ORDER ON REQUEST FOR PERMISSION TO FILE A PETITION FOR DECLARATORY JUDGMENT AND DECLARATORY RELIEF
HORNBY, District Judge.
On May 26, 1998, in light of his previous frivolous filings, I ENJOINED Michael J. Dee from filing any lawsuits in this Court without prior approval. Dee v. United States, No. 98-CV-37-P-H (D.Me.1998) (order enjoining plaintiff).
In one of his earlier cases, Dee had enclosed a marijuana leaf and claimed his fear of prosecution as the basis for standing to bring a declaratory judgment action. Dee v. Reno, No. 95-CV-29-P-H (D.Me. 1995). I granted judgment to the defendants on the basis that declaratory relief would be inappropriate where there was no threat of law enforcement activities. Id. (order granting motion for summary judgment). The late Judge Brody and I dismissed subsequent similar suits on res judicata grounds. See Dee v. United States, No. 98-CV-6-P-H (D.Me.1998);
Dee still has presented no credible threat of federal prosecution. Therefore, his proposed lawsuit against federal authorities would be dismissed on res judicata grounds, the very basis on which his last marijuana lawsuit was dismissed. Dee v. Reno, No. 98-CV-6-P-H (D.Me.1998). I therefore DENY him permission to file his suit against federal authorities challenging the federal law.
Dee has been actually convicted now in state court, however, with the conviction affirmed by Maine's highest court, the Law Court. Dee v. State, No. CIV. A. AP-00-045, 2001 WL 1715844 (Me.Super.Jan. 24, 2001), aff'd, No. Mem. 01-59 (Me. June 26, 2001) (mem.), cert, denied, ___ U.S. ___, 122 S.Ct. 1916, 152 L.Ed.2d 825 (2002) (mem.). What provoked that conviction was Dee's presence in the State House with a marijuana plant. When the Capitol Security Officer asked him to leave the building, "Mr. Dee refused to leave unless Officer Peaslee summonsed him for possession of marijuana." Dee, 2001 WL 1715844, at *1. The officer accommodated Dee, and as a result Dee was convicted despite his constitutional arguments in the Maine district court, superior court and Law Court. Thus, Dee now has standing—i.e., he has a credible threat of prosecution, albeit forced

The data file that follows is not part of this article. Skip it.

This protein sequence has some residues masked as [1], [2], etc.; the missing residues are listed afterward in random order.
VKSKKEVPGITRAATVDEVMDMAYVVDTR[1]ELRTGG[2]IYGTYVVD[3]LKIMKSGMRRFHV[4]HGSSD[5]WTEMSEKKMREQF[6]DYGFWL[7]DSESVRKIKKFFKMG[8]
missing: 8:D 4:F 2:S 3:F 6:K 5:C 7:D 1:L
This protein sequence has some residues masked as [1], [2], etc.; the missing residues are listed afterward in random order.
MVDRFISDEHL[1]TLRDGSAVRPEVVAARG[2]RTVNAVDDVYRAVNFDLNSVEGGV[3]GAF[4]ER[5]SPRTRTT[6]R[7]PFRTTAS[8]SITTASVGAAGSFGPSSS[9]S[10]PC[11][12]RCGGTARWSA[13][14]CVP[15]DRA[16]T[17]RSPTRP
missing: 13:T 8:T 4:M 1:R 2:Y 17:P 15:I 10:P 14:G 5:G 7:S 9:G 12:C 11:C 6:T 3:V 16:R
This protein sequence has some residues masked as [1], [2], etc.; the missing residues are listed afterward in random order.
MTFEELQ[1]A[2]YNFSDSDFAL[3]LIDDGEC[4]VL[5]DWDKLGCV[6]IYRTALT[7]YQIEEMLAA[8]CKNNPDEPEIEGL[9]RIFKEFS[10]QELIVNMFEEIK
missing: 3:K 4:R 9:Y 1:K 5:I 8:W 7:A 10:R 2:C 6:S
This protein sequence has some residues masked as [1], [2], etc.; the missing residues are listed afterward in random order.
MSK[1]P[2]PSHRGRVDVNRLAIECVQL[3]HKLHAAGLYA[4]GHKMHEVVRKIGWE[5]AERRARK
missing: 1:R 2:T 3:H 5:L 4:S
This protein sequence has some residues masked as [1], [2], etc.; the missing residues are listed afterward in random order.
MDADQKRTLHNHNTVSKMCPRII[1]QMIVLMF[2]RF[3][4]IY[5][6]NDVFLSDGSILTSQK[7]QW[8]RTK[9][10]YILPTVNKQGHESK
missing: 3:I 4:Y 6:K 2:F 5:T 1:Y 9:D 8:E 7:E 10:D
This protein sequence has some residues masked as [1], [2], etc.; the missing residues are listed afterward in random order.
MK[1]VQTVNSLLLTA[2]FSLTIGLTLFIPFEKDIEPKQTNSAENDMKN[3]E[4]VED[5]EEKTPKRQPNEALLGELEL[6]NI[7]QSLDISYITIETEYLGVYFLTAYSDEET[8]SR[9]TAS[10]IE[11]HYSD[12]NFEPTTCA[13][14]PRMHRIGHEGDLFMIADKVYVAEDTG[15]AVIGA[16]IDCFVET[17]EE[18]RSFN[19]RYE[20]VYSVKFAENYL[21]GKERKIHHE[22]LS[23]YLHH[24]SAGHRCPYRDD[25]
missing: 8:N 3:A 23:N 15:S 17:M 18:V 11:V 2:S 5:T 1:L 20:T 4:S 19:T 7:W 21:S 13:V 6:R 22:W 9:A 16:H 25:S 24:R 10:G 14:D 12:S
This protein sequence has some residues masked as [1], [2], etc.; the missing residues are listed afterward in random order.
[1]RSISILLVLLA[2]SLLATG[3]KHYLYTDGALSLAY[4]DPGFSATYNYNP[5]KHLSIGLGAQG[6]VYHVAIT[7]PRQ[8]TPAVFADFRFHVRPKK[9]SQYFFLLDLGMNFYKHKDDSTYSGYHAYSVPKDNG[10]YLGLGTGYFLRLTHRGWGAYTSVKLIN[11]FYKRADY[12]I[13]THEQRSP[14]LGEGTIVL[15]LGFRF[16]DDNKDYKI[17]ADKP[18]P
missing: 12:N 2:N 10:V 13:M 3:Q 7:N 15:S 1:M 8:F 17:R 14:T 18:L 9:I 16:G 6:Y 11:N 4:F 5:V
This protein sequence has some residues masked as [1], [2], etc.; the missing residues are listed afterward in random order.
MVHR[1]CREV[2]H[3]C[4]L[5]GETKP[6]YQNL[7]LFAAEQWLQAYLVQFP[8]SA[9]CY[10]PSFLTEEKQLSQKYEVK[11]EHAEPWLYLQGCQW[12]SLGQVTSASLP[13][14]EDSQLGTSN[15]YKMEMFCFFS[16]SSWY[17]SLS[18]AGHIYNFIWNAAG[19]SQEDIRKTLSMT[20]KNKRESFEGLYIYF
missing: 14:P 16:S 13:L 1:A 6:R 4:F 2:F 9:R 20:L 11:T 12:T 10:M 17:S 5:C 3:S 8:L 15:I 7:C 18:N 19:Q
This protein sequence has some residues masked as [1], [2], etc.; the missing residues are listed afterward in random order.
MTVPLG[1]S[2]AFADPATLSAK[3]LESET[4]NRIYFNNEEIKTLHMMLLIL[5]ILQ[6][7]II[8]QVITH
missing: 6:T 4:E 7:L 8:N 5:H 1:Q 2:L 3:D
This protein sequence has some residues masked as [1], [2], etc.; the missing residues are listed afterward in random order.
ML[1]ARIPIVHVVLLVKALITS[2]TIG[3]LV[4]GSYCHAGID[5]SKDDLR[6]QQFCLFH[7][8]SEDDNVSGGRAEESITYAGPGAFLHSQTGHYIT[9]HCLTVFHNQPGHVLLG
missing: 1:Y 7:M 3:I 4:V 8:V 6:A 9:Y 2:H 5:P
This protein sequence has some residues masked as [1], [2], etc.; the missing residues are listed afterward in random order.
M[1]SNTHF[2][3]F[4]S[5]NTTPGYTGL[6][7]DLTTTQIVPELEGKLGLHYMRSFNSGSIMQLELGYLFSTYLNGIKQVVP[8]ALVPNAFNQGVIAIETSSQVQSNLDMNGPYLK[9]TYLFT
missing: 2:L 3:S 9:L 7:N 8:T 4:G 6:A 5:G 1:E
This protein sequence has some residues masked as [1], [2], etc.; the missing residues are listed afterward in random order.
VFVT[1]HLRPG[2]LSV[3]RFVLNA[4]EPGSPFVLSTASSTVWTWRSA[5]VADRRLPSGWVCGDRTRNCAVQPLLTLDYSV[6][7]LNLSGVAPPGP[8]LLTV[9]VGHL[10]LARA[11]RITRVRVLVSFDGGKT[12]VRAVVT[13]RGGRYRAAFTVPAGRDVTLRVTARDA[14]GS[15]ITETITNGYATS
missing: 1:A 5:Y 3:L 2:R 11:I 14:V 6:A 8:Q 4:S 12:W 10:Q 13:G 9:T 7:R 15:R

Every federal court that has considered the matter, so far as we are aware, has accepted the congressional determination that marijuana in fact poses a real threat to individual health and social welfare, and has upheld the criminal sanctions for possession and distribution of marijuana even where such sanctions infringe on the free exercise of religion.
United States v. Rush, 738 F.2d 497, 512 (1st Cir. 1984) (emphasis added). There is no reason to treat a similar state determination any differently, and Maine's highest court has so held: "Maine statutes, which inter alia make unlawful the possession of any usable amount of that scheduled drug... represent the legislature's determination that marijuana poses a threat to individual health and social welfare." Rupert v. City of Portland, 605 A.2d 63, 66 (Me. 1992) (emphasis added). The claims Dee wishes to assert against Maine's statute as it applies to personal use of marijuana are based, not on freedom of religion, but on his "fundamental rights to life, liberty and property" under the Fourth, Fifth and Fourteenth Amendments, and allegedly arbitrary enforcement of the state's marijuana law. (Dee provides no detail on the latter, just his ipse dixit, certainly insufficient given his repeated attempts to be prosecuted.) It has long been established that use of marijuana is not a fundamental right protected by the Constitution. See, e.g., United States v. Maas, 551 F.Supp. 645,